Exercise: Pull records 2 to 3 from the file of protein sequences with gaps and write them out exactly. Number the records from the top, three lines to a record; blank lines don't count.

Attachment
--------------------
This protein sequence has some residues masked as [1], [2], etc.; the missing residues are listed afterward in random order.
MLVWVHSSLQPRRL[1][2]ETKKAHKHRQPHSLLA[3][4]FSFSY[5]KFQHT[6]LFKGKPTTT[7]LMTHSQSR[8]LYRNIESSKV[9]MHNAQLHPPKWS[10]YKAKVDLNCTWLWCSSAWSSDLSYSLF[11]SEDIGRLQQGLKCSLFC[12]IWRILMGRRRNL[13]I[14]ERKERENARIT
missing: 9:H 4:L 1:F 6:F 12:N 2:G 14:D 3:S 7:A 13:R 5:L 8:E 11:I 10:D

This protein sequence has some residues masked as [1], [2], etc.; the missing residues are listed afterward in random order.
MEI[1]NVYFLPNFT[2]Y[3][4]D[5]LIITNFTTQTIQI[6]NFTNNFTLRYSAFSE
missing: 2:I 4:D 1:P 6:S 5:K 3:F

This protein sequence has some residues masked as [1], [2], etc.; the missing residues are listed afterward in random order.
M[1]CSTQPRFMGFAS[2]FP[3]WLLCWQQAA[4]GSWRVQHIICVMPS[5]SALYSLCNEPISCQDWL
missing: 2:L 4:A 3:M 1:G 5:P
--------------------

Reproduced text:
This protein sequence has some residues masked as [1], [2], etc.; the missing residues are listed afterward in random order.
MEI[1]NVYFLPNFT[2]Y[3][4]D[5]LIITNFTTQTIQI[6]NFTNNFTLRYSAFSE
missing: 2:I 4:D 1:P 6:S 5:K 3:F

This protein sequence has some residues masked as [1], [2], etc.; the missing residues are listed afterward in random order.
M[1]CSTQPRFMGFAS[2]FP[3]WLLCWQQAA[4]GSWRVQHIICVMPS[5]SALYSLCNEPISCQDWL
missing: 2:L 4:A 3:M 1:G 5:P